- includes reporting by Lee Anne Bowie; Takemiya photo by Phil Straus
Thursday June 13, 2013
For the first time in the history of the LG Cup, there are no Koreans in the quarter final line-up. Korean fans were left in shock after Tuo Jiaxi 3P (left) knocked out Lee Sedol 9P (right) in a game with a very unusual opening. Japan continued the charge through the draw, with two of the Japanese players, Iyama Yuta 9P and Takao Shinji 9P, making it through, while Kono Rin 9P was defeated by Chen Yaoye 9P. This is the first time Japanese players have made it through to the quarter finals of the LG Cup since 2008, when Kono Rin did so. If Iyama or Takao manages to win the 18th LG Cup, it will be Japan’s first victory in this tournament since O Rissei (who was born in Taiwan) won it in 1998. There are six Chinese players still in the draw. The most notable is Li Zhe 6P, who is making an amazing comeback from his sabbatical, storming his way to the quarter final. Chen, Tuo and Li will be joined by their countrymen, Zhou Ruiyang 9P, Li Qincheng 1P and Xia Chenkun 2P. The two youngsters, Xia Chenkun and Li Qincheng, could turn out to be the dark horses in this competition, as China has some frighteningly strong children coming through the ranks. Though the quarter finals and semifinals will not take place until November, Japanese finalists Iyama and Takao will duel it out in the fourth game of the Honinbo on June 17 and 18. Meanwhile, Chinese finalist Chen Yaoye will compete against defending champion Lee Sedol on the international front at the Chunlan Cup also on June 17.
-Annalia Linnan, based on reports — including pairings, photos, and game records — on Go Game Guru. photo at bottom left: Team Japan (from left, clockwise): Kono Rin, Takao Shinji, Yamashiro Hiroshi, Iyama Yuta and Hane Naoki.
Thursday June 13, 2013
England’s reigning pair go King and Queen lost their crowns last weekend. At the June 9 British Pair Go Championships, 25-time British Champion Matthew MacFadyen 6d and his wife and pair go partner Kirsty Healey 2k won the final game by 12.5 points to usurp the UK pair go throne held by 2012 champs Matthew Cocke 5d and Natasha Regan 1k . The outgoing royalty took some consolation from their prize for Best-Dressed pair, having come attired as a medieval royal couple (photo).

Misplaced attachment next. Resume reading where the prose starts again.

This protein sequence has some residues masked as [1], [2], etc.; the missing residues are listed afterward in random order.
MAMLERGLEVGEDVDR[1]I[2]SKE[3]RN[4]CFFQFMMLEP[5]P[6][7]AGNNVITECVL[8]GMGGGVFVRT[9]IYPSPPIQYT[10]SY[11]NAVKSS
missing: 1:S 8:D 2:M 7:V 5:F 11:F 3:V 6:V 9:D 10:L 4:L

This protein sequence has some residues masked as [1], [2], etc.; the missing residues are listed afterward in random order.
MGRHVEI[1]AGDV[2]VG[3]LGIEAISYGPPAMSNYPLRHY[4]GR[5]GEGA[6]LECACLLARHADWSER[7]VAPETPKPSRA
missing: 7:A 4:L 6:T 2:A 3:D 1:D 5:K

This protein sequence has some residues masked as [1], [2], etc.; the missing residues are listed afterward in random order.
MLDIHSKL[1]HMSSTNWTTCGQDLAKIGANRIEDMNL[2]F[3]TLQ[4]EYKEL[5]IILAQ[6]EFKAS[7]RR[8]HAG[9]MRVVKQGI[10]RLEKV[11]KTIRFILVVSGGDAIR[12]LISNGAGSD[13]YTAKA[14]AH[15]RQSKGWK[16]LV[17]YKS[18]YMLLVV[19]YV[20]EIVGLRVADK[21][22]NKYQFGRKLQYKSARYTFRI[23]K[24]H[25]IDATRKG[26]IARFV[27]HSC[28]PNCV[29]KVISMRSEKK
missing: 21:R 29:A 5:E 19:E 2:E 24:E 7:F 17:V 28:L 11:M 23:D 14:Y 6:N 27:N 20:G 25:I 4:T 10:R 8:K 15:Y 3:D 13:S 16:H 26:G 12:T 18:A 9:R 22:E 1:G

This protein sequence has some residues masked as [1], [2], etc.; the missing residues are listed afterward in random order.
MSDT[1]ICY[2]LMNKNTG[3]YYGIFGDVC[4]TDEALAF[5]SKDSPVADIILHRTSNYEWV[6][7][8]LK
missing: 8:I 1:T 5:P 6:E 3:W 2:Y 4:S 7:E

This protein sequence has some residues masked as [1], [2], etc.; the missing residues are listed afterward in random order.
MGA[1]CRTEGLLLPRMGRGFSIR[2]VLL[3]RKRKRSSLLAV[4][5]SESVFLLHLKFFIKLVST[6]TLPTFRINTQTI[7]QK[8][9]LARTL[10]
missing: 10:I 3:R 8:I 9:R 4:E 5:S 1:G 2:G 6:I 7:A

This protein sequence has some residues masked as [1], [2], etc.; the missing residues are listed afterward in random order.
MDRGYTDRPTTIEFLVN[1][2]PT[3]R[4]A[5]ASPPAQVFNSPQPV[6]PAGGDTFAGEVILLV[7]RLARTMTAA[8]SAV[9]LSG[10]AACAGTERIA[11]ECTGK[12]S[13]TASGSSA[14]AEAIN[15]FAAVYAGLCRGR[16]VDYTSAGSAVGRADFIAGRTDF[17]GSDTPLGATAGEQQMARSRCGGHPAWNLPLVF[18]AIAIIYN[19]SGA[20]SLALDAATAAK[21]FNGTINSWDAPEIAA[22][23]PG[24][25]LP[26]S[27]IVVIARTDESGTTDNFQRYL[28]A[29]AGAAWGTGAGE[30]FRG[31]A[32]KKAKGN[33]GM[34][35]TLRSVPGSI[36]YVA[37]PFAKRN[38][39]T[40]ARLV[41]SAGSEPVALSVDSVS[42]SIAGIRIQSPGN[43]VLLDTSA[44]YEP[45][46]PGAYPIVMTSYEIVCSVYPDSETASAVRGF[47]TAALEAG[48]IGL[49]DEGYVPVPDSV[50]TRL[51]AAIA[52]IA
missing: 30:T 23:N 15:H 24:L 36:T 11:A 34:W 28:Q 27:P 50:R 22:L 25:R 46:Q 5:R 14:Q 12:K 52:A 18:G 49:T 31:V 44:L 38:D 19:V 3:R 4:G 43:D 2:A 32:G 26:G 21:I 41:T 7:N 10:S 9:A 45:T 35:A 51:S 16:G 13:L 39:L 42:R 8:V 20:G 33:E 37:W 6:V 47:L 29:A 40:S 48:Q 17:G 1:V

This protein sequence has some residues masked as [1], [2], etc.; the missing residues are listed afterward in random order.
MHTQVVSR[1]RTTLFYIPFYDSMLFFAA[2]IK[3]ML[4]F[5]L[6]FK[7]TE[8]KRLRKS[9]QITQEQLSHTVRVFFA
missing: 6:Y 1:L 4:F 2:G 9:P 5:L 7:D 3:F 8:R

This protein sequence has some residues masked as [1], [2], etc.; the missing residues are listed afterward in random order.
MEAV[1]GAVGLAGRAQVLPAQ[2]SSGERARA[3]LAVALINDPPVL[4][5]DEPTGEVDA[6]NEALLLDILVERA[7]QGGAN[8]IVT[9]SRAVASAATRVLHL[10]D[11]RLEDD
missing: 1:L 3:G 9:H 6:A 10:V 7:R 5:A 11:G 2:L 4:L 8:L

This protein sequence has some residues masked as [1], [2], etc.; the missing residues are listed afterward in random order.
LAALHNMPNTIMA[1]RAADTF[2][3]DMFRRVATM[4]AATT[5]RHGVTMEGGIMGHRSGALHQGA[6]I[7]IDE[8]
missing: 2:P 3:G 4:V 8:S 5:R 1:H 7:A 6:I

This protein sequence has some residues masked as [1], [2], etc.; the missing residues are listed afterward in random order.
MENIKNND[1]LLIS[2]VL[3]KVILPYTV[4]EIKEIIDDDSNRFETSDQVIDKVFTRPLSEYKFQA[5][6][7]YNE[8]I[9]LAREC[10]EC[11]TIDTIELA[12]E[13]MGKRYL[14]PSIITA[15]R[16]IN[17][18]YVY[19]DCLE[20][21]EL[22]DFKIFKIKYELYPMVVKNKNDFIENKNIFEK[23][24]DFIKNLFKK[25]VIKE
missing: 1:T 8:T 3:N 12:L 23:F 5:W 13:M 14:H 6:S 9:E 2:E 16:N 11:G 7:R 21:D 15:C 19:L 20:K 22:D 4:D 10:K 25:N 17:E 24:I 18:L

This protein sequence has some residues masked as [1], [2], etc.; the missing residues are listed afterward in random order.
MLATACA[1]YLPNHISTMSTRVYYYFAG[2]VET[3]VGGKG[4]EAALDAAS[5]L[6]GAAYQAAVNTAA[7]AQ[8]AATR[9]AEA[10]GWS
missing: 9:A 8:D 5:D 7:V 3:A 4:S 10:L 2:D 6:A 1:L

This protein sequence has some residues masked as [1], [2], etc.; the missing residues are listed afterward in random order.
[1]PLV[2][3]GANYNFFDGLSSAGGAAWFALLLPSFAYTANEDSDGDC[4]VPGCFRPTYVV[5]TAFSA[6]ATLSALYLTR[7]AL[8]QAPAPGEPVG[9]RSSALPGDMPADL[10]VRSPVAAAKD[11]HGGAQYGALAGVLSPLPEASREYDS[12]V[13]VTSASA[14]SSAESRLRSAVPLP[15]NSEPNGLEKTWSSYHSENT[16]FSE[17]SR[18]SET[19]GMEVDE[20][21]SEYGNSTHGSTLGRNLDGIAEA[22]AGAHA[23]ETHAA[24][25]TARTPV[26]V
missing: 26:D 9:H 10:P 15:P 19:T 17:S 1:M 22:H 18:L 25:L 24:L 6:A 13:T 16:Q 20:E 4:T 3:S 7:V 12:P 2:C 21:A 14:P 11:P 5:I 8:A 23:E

Eight pairs competed in the main tournament, for which world amateur pair go and European pair go qualification points were allocated. A further seven pairs played in a separate handicap tournament, won by Rebecca Margetts 20k and Oscar Selby 9k.
The event took place at Foxcombe Lodge Hotel, Boars Hill, near Oxford, England, and was organised by Francis Roads on behalf of the British Go Association (BGA). Click here for full results.
- Tony Collman, based on material on the BGA’s website; photo by Tony Atkins
CORRECTION (6/17): MacFadyen-Healey won the final game by 12.5 points, not 2.5 as originally reported.
Wednesday June 12, 2013
On Go Seigen’s 99th birthday, Go Game Guru renewed the call for a Google Doodle next year on the go master’s 100th birthday.
“Since Go Seigen will turn 100 in 2014, we thought it would be great if we, as a community of go players, could convince Google to celebrate Go Seigen’s 100th birthday with us,” said Go Game Guru’s David Ormerod. “Not only would this be a great way to mark the world’s greatest go player becoming a centenarian, it would also introduce many new people to this fascinating game.”
Email firstname.lastname@example.org and ask them to celebrate Go Seigen’s 100th birthday on June 12, 2014. Click here for Go Game Guru’s report, which includes an overview of the life of the “living legend.”
Wednesday June 12, 2013
How can minority cultures gain acceptance in American society without abandoning their cultural values and traditions? The game of go may be one way.